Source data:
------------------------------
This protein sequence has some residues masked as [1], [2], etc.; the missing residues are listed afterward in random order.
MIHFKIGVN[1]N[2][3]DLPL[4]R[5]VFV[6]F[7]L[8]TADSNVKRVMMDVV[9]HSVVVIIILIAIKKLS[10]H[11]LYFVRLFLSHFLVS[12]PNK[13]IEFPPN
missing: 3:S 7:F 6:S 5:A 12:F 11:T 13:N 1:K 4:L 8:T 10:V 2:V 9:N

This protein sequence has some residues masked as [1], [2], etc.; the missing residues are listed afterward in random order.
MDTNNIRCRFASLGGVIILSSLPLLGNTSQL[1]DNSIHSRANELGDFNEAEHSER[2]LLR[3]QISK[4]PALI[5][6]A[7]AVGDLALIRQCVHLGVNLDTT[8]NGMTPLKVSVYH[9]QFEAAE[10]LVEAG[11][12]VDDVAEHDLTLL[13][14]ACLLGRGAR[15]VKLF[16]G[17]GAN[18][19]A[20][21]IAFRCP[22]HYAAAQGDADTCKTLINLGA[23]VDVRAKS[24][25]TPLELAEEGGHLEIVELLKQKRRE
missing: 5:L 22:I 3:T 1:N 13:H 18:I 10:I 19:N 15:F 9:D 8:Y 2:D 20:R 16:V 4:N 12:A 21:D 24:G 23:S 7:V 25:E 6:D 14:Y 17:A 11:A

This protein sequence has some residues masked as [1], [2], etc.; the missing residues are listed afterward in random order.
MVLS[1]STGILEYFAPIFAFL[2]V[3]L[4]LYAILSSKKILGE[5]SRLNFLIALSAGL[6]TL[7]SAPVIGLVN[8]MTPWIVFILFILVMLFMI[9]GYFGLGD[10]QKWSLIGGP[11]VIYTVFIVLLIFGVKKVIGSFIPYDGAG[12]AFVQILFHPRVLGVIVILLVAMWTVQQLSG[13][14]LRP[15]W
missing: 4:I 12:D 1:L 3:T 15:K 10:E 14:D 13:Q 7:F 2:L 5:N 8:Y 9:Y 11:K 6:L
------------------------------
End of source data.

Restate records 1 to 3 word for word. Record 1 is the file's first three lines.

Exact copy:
This protein sequence has some residues masked as [1], [2], etc.; the missing residues are listed afterward in random order.
MIHFKIGVN[1]N[2][3]DLPL[4]R[5]VFV[6]F[7]L[8]TADSNVKRVMMDVV[9]HSVVVIIILIAIKKLS[10]H[11]LYFVRLFLSHFLVS[12]PNK[13]IEFPPN
missing: 3:S 7:F 6:S 5:A 12:F 11:T 13:N 1:K 4:L 8:T 10:V 2:V 9:N

This protein sequence has some residues masked as [1], [2], etc.; the missing residues are listed afterward in random order.
MDTNNIRCRFASLGGVIILSSLPLLGNTSQL[1]DNSIHSRANELGDFNEAEHSER[2]LLR[3]QISK[4]PALI[5][6]A[7]AVGDLALIRQCVHLGVNLDTT[8]NGMTPLKVSVYH[9]QFEAAE[10]LVEAG[11][12]VDDVAEHDLTLL[13][14]ACLLGRGAR[15]VKLF[16]G[17]GAN[18][19]A[20][21]IAFRCP[22]HYAAAQGDADTCKTLINLGA[23]VDVRAKS[24][25]TPLELAEEGGHLEIVELLKQKRRE
missing: 5:L 22:I 3:T 1:N 13:H 18:I 10:I 19:N 15:F 9:D 8:Y 2:D 20:R 16:V 4:N 12:A 21:D 24:G 23:S 7:V 25:E 6:D 14:Y 17:A 11:A

This protein sequence has some residues masked as [1], [2], etc.; the missing residues are listed afterward in random order.
MVLS[1]STGILEYFAPIFAFL[2]V[3]L[4]LYAILSSKKILGE[5]SRLNFLIALSAGL[6]TL[7]SAPVIGLVN[8]MTPWIVFILFILVMLFMI[9]GYFGLGD[10]QKWSLIGGP[11]VIYTVFIVLLIFGVKKVIGSFIPYDGAG[12]AFVQILFHPRVLGVIVILLVAMWTVQQLSG[13][14]LRP[15]W
missing: 4:I 12:D 1:L 3:T 15:K 10:E 14:D 13:Q 7:F 2:L 5:N 8:Y 9:Y 11:K 6:L